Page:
This is great because it leads to faster ๐Ÿ’ช๐Ÿฝ execution when rendering Widgets and Sections and it's also less confusing, as the only code executed when rendering a View Component is that View Component's code!

Feature Folder View Configuration

Finally, View Components have flexible configuration and their View files can be stored outside the ~/Views folder ๐Ÿค”.

This means we can follow the Features Folder pattern (which I highly recommend and detail in my post Kentico 12: Design Patterns Part 3 - Tips and Tricks, Application Structure), and co-locate the .cshtml files with the C# class definitions.

In fact, the DancingGoat sample application takes this very approach โค๐ŸŽ‰๐Ÿฅณ!


Now that Kentico Xperience 13 Beta 3 is out, we can explore the cool ๐Ÿ˜Ž features of Kentico 12 MVC in a whole new ASP.NET Core world.

For those of us used to building Page Builder functionality with Controller Child Actions, we might find the transition to using View Components a little confusing ๐Ÿคจ.

Fortunately, we've covered the major differences between the Kentico 12 MVC and Kentico Xperience 13 (on ASP.NET Core) approaches to Widgets and Sections.

We've also reviewed the benefits that come with this change:

  • โœ” Sync and Async execution
  • โœ” View Components are built into ASP.NET Core
  • โœ” Simplified rendering process (no filter execution)
  • โœ” Feature Folders architecture is enabled

As always, thanks for reading ๐Ÿ™!

We've put together a list over on Kentico's GitHub account of developer resources. Go check it out!

If you are looking for additional Kentico content, checkout the Kentico tag here on DEV:


Or my Kentico blog series:

Top comments (4)

dfcarpenter profile image
Daniel Carpenter

Will it be possible to use Razor Components as well? Under the view components section in the .NET MVC section

It mentions this:
"When considering if view components meet an app's specifications, consider using Razor Components instead. Razor Components also combine markup with C# code to produce reusable UI units. Razor Components are designed for developer productivity when providing client-side UI logic and composition. For more information, see Create and use ASP.NET Core Razor components.". Will this be supported?

seangwright profile image
Sean G. Wright

Hey Daniel, great question.

Yes and no!

Razor Components are part of Blazor - which means they are not rendered through the traditional MVC / Server side Razor rendering process.

To use them you need to pick either Blazor Server or Blazor WebAssembly as your hosting model.

Blazor Server requires a SignalR connection between the client and server and Blazor WebAssembly requires sending .dlls down to the client and running them on a WebAssembly compatible .NET runtime (Mono, currently).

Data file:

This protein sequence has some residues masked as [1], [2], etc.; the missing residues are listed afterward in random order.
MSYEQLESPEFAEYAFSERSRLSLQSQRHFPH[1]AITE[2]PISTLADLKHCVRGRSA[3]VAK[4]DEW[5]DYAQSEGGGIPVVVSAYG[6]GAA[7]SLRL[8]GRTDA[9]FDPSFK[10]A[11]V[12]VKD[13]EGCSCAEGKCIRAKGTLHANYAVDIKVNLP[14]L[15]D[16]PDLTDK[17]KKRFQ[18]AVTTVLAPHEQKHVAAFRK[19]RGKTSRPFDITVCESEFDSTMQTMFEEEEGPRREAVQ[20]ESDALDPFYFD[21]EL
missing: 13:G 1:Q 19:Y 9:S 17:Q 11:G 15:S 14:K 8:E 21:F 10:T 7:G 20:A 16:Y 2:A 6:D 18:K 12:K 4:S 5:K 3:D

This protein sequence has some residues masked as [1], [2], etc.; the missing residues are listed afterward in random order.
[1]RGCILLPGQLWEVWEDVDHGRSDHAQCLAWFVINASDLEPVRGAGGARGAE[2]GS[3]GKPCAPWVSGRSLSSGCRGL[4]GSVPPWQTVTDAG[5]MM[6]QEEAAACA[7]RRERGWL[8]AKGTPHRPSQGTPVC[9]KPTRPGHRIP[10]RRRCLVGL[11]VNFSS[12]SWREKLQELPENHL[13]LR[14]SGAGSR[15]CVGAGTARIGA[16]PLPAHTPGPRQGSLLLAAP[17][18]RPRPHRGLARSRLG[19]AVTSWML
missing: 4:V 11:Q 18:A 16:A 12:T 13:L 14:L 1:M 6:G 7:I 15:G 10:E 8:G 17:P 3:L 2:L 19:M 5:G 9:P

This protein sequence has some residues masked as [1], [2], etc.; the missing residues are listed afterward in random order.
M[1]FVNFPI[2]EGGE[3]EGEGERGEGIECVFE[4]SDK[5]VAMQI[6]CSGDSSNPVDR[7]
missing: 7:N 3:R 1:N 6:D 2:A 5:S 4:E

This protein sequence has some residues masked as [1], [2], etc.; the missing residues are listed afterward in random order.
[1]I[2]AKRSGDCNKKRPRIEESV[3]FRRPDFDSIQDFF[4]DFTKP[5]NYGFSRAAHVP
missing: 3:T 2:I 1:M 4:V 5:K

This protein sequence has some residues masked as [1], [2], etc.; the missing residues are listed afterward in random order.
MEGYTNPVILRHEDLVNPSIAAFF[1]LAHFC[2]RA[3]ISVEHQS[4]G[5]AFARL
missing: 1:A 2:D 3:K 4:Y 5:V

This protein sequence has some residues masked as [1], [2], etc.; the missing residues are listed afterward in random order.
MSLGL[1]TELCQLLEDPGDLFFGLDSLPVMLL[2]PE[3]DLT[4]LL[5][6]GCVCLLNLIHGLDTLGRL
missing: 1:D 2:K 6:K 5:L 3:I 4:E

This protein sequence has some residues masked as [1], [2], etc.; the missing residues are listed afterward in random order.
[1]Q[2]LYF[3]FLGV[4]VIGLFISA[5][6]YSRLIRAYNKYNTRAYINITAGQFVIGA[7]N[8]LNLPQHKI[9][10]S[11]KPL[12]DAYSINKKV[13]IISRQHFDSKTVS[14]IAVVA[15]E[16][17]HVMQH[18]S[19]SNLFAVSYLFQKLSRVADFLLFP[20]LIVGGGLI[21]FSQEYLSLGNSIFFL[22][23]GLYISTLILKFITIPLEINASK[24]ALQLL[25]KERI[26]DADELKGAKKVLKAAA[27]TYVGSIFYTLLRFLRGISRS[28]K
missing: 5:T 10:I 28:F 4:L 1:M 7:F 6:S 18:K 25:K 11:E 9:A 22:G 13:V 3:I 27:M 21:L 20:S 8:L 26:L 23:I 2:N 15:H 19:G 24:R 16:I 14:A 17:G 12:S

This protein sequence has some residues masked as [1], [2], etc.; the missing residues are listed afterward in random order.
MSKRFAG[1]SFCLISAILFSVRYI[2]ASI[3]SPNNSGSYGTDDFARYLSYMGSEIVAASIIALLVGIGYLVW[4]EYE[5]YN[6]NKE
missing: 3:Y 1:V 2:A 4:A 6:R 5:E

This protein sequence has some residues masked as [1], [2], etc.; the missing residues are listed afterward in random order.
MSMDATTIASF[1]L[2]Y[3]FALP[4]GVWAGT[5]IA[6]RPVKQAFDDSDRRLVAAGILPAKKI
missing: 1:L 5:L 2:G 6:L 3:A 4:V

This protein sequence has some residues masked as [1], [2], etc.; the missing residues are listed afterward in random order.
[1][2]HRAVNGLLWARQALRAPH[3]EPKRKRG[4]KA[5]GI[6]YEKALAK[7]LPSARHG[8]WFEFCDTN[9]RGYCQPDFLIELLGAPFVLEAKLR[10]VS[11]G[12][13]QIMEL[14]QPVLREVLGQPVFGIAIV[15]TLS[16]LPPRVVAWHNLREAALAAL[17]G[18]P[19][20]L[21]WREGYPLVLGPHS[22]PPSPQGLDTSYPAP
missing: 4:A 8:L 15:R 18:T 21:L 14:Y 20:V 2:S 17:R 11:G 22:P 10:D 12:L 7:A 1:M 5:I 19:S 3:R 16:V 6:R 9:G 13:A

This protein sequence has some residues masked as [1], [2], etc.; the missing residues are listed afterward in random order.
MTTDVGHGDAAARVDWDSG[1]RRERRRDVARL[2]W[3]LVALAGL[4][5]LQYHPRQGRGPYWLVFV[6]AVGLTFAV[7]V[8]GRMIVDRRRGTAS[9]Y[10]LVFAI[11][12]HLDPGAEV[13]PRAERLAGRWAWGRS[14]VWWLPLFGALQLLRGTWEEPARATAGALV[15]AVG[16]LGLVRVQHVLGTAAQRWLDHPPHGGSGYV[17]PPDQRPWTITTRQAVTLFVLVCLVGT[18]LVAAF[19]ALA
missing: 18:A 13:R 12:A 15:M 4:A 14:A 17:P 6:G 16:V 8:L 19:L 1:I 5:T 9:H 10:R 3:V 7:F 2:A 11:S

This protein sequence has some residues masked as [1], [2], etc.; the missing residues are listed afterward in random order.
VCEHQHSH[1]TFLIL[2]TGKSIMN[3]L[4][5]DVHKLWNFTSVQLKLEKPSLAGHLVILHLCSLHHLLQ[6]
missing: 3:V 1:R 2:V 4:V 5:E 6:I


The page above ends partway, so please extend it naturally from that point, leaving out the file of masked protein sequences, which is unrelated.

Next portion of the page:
There's nothing that stops you from using either of these technologies in any ASP.NET Core app, including a Kentico Xperience 13 site.

However, there is no built in functionality leveraging these technologies in Xperience 13.

Further, neither of these technologies is meant to be integrated with TagHelpers or ViewComponents, which are traditional MVC server-side rendering tools, and Blazor has an entirely different component model and tech stack.

Once you start using Blazor (and Razor Components) on part of the page, Blazor owns that part of the DOM and all child elements.

I'm very interested to see what kinds of cool things Kentico Xperience developers come up with now that we can build on ASPNET Core, and honestly, I wouldn't be surprised to see a team come up with a cool way to combine Xperience 13 and Blazor, but it's not going to be the most common solution for rendering, the way ViewComponents and TagHelpers will.

dfcarpenter profile image
Daniel Carpenter

Thanks for the clarification. Also, do you know if using Kentico and f# can play nice together? I'm sure I could wrangle the core view layer to use fsharp and just leverage f# features to integrate kentico classes but i'm also interested in customizing kentico itself with fsharp.

Thread Thread
seangwright profile image
Sean G. Wright

As a matter of fact, I was exploring this recently ๐Ÿ˜€

But all I'm doing here is using the .netstandard2.0 Kentico Xperience data access APIs from F#, which isn't that impressive since this is what F# on .NET has always done.

F# isn't supported for Razor, so that's one area you'll have to write C# (I don't think Razor supports VB.NET on ASPNET Core).

You can definitely write libraries in F# and use those in your C# applications. Those libraries can depend on the Kentico.Xperience.Libraries NuGet package if needed.

You can also, like I did in the screen shot above, write your ASPNET Core code in F# and call Xperience APIs from the app, since it's all .NET.

Since Kentico Xperience has always been a C# based product, you will find a lot of F# integration un-ergonomic... ๐Ÿคทโ€โ™‚๏ธ it's just the nature of things.

You could always stick to C# but use Functional Extensions for C# or go fully functional with C# Functional Programming Language Extensions if you are feeling adventurous!

I've used both, the latter is drinking the functional kool-aid and the former is dipping your toes enough to reap some benefits.